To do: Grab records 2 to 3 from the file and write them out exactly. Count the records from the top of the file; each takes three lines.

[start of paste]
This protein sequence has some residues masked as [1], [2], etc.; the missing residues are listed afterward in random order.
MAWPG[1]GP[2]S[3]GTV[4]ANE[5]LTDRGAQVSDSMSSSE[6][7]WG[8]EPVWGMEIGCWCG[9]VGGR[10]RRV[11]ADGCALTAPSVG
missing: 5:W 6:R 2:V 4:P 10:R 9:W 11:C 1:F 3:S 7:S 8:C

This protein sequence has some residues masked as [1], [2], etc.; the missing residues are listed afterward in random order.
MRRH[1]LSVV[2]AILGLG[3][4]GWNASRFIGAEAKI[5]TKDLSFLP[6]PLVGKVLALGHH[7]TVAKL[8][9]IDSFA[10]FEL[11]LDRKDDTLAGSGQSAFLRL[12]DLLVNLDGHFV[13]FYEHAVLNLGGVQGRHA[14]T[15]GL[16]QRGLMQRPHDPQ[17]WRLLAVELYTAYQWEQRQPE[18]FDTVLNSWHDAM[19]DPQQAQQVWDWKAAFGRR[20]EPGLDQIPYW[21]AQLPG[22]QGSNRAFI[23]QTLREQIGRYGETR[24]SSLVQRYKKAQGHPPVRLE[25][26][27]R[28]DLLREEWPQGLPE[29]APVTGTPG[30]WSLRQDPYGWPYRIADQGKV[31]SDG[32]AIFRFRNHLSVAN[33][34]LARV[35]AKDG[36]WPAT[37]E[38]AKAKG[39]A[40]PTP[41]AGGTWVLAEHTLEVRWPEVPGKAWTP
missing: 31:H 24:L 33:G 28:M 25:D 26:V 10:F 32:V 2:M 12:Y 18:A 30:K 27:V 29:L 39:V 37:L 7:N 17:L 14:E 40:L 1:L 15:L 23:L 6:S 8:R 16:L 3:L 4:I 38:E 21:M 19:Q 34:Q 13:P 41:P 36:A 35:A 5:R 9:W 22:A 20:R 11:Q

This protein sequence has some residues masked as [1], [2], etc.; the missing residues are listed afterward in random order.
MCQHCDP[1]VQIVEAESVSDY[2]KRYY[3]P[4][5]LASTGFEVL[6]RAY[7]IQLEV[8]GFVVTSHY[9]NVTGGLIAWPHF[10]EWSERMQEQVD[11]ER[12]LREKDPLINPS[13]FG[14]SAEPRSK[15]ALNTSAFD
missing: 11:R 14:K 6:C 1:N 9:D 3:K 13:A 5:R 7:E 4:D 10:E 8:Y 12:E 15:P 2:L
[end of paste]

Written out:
This protein sequence has some residues masked as [1], [2], etc.; the missing residues are listed afterward in random order.
MRRH[1]LSVV[2]AILGLG[3][4]GWNASRFIGAEAKI[5]TKDLSFLP[6]PLVGKVLALGHH[7]TVAKL[8][9]IDSFA[10]FEL[11]LDRKDDTLAGSGQSAFLRL[12]DLLVNLDGHFV[13]FYEHAVLNLGGVQGRHA[14]T[15]GL[16]QRGLMQRPHDPQ[17]WRLLAVELYTAYQWEQRQPE[18]FDTVLNSWHDAM[19]DPQQAQQVWDWKAAFGRR[20]EPGLDQIPYW[21]AQLPG[22]QGSNRAFI[23]QTLREQIGRYGETR[24]SSLVQRYKKAQGHPPVRLE[25][26][27]R[28]DLLREEWPQGLPE[29]APVTGTPG[30]WSLRQDPYGWPYRIADQGKV[31]SDG[32]AIFRFRNHLSVAN[33][34]LARV[35]AKDG[36]WPAT[37]E[38]AKAKG[39]A[40]PTP[41]AGGTWVLAEHTLEVRWPEVPGKAWTP
missing: 31:H 24:L 33:G 28:M 25:D 26:V 10:F 32:V 2:M 12:Y 18:A 30:K 27:V 29:L 39:V 37:L 7:N 17:L 14:E 40:L 1:L 15:L 23:L 6:S 8:R 16:L 3:L 4:I 38:E 21:M 19:Q 34:Q 13:P 41:P 36:A 35:A 5:R 9:W 22:A 20:R 11:Q

This protein sequence has some residues masked as [1], [2], etc.; the missing residues are listed afterward in random order.
MCQHCDP[1]VQIVEAESVSDY[2]KRYY[3]P[4][5]LASTGFEVL[6]RAY[7]IQLEV[8]GFVVTSHY[9]NVTGGLIAWPHF[10]EWSERMQEQVD[11]ER[12]LREKDPLINPS[13]FG[14]SAEPRSK[15]ALNTSAFD
missing: 11:R 14:K 6:C 1:N 9:D 3:K 13:A 5:R 7:E 4:D 10:E 8:Y 12:E 15:P 2:L